Before you Button that Bottom Button, Consider This

With men's suit designs becoming more available to people of all genders, queers are suiting up all over the globe. But one issue came to my attention after a recent social media perusal regarding the bottom button of the suit jacket.

I realized that a lot of people in our community are fastening the bottom button of their men's suit jackets. The custom to leaving the bottom-button undone has been a rule in menswear* for about 100 years, and the majority of suits in the market are designed to fit in that fashion. As qwears with our own personal sense of style, we love breaking rules! But when it comes to the suit button rule, I felt I should go a little more into why the custom exists and its benefit to the community.

From: esquire.com

Once I started started thinking about this problem I spent the majority of the day jabbering to my friend Anita Dolce Vita from dapperQ on the phone what it means to break tradition and when to follow it, and then even longer to Ru about why certain rules are important. We realized that a lot of queers purchasing suits with the androgynous or masculine look in mind are buttoning the bottom button without realizing that it's running contrary to their interests.

Men's suit jacket designs were developed with careful tailoring to create an attractive contour to the body. Part of this design for jackets includes an extra button which is never meant to be fastened, allowing the bottom of the suit to rest comfortably over the hips. Brands like Bindle & Keep, Kipper ClothiersSaint Harridan, and Sharpe Suiting, are now reengineering these suits for women and trans bodies and sticking to this custom and while taking into account the additional room needed for wider hips. Depending on how one is shaped, buttoning the bottom button will often create an awkward pulling at the hips when the rest of the jacket fits correctly.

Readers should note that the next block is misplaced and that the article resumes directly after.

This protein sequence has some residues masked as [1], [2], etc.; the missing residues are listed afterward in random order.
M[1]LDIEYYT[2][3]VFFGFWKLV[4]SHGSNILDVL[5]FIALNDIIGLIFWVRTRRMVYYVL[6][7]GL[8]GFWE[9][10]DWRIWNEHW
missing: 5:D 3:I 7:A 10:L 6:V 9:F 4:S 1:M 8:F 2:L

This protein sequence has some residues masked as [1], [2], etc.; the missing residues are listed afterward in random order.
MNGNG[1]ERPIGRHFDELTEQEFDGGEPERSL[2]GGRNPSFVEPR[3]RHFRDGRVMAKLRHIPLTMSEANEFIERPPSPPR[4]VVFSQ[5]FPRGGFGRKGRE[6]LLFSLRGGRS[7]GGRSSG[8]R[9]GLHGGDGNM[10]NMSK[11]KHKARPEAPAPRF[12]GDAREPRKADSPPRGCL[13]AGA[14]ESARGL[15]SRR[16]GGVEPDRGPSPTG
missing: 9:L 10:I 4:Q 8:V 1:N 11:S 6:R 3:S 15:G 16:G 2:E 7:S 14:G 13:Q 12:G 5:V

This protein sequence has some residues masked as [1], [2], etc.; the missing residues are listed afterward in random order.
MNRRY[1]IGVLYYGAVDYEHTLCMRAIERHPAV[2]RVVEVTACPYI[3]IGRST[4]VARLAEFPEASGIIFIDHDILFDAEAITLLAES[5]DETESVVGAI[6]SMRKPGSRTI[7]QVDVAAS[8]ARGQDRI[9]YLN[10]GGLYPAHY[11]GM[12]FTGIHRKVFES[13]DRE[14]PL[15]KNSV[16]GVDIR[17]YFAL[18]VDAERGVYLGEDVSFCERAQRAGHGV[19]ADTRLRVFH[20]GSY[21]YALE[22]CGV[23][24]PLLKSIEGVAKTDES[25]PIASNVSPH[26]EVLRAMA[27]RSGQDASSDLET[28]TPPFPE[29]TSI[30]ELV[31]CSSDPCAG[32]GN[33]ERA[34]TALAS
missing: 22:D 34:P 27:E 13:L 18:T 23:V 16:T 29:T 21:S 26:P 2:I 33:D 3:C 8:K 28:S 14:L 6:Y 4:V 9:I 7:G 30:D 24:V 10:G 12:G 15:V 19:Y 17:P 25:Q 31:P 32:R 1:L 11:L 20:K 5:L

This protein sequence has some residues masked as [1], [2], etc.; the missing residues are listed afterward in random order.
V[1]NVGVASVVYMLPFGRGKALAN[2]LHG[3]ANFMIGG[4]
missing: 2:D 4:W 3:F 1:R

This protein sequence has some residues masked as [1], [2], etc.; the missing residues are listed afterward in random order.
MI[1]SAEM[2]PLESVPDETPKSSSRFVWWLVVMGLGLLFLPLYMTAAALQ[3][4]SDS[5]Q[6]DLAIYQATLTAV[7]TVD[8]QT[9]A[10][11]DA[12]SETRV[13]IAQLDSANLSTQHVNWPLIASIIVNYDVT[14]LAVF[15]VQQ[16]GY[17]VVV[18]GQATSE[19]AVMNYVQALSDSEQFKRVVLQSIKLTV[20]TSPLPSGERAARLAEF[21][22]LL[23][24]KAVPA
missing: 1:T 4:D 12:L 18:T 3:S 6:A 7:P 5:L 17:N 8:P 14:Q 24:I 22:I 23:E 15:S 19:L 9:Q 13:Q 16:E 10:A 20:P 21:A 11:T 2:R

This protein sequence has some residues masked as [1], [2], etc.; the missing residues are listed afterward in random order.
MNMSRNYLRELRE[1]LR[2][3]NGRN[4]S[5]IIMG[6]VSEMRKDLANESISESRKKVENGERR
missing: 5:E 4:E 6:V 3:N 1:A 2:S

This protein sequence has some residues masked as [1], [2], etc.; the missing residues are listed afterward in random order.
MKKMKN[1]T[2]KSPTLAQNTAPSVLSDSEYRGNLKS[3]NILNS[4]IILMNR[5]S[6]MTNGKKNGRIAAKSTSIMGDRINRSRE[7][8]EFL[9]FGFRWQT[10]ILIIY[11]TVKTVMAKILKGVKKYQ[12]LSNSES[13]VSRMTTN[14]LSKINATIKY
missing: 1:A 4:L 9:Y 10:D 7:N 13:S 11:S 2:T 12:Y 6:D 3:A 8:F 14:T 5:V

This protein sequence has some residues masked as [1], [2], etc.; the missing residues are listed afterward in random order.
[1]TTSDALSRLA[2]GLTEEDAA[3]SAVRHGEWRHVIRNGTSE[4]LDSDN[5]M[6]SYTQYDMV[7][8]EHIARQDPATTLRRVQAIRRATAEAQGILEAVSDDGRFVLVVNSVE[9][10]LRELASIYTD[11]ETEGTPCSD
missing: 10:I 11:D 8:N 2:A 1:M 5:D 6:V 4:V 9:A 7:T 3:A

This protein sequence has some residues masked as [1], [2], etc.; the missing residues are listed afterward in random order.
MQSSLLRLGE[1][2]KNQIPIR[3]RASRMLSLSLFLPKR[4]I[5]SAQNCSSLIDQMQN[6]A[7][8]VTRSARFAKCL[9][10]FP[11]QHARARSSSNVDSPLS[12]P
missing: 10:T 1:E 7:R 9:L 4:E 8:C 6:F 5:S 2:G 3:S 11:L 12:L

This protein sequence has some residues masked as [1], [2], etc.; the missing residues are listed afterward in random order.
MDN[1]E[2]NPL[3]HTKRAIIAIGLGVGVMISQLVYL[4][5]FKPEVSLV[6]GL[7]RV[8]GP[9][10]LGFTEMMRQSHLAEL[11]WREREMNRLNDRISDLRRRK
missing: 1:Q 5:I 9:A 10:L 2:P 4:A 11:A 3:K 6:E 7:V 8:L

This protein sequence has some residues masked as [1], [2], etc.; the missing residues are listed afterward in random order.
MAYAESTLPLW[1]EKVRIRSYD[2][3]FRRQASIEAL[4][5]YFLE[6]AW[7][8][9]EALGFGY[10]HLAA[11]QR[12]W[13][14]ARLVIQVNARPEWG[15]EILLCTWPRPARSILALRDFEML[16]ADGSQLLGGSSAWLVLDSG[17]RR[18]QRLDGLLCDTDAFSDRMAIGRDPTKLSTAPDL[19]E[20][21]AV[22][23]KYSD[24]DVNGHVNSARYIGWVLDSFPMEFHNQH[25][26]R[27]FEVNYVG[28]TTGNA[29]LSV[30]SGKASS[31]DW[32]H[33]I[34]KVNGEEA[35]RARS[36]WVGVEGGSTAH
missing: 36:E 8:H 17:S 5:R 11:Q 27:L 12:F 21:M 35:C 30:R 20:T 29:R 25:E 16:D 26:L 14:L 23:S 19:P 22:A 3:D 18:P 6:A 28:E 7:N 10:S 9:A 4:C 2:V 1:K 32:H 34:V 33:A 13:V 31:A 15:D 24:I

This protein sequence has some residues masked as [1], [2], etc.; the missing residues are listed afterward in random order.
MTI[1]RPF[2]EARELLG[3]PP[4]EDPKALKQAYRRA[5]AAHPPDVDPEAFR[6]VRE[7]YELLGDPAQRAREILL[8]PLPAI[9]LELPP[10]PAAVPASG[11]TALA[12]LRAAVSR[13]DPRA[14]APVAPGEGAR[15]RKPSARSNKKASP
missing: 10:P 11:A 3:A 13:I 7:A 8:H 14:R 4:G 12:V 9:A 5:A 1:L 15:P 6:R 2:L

Bindle & Keep suit at DapperQ's fashion show in New York, Photography by Grace Chu

Bindle & Keep suit at DapperQ's fashion show in New York, Photography by Grace Chu

Women’s jackets are a different story; they are made with extra room in the hips to allow for that button to be fastened and can be worn a variety of ways depending on how you like it. In dapperQ's suit guide, Anita explains:

Gender normative womenswear is designed to accentuate the curvy attributes of female bodied individuals, whereas gender normative menswear is designed to accentuate the angular attributes of male bodied individuals, and both are designed to fit the fashion world’s definition of ideal bodies. As such, “womenswear” jackets tend to be more fitted around the waist to create a more “hourglass” shape.
— Anita Dolce Vita, dapperQ

So for those who go to purchase men's suits with the point of looking masculine, androgynous, or de-emphasizing your hips, fastening the bottom button will most likely not help you achieve that look. 

Bindle & Keep suit at DapperQ's fashion show in New York, Photography by Grace Chu

Bindle & Keep suit at DapperQ's fashion show in New York, Photography by Grace Chu

If you want to buy a men's suit and emphasize your hips, go ahead and button the bottom button. But if you are buying men's suits to deemphasize your curves, I recommend leaving it unbuttoned. 

Hope this helps you in your quest to stay dapper and make informed decisions about your style choices!

Your trusty queer, 

Sonny

Shout-out to Ru for helping with this piece!

Credits: Cover photo by Sharpe Suiting

 

As Qwear's Founding Editor, Sonny’s work centers around envisioning a future in which the clothing people wear does not dictate their chances of survival. Sonny was awarded 2015 dapperQ of the Year and was the first trans blogger to be sponsored by Topman. In March 2016, Sonny spoke at South by South West's first official queer fashion panel.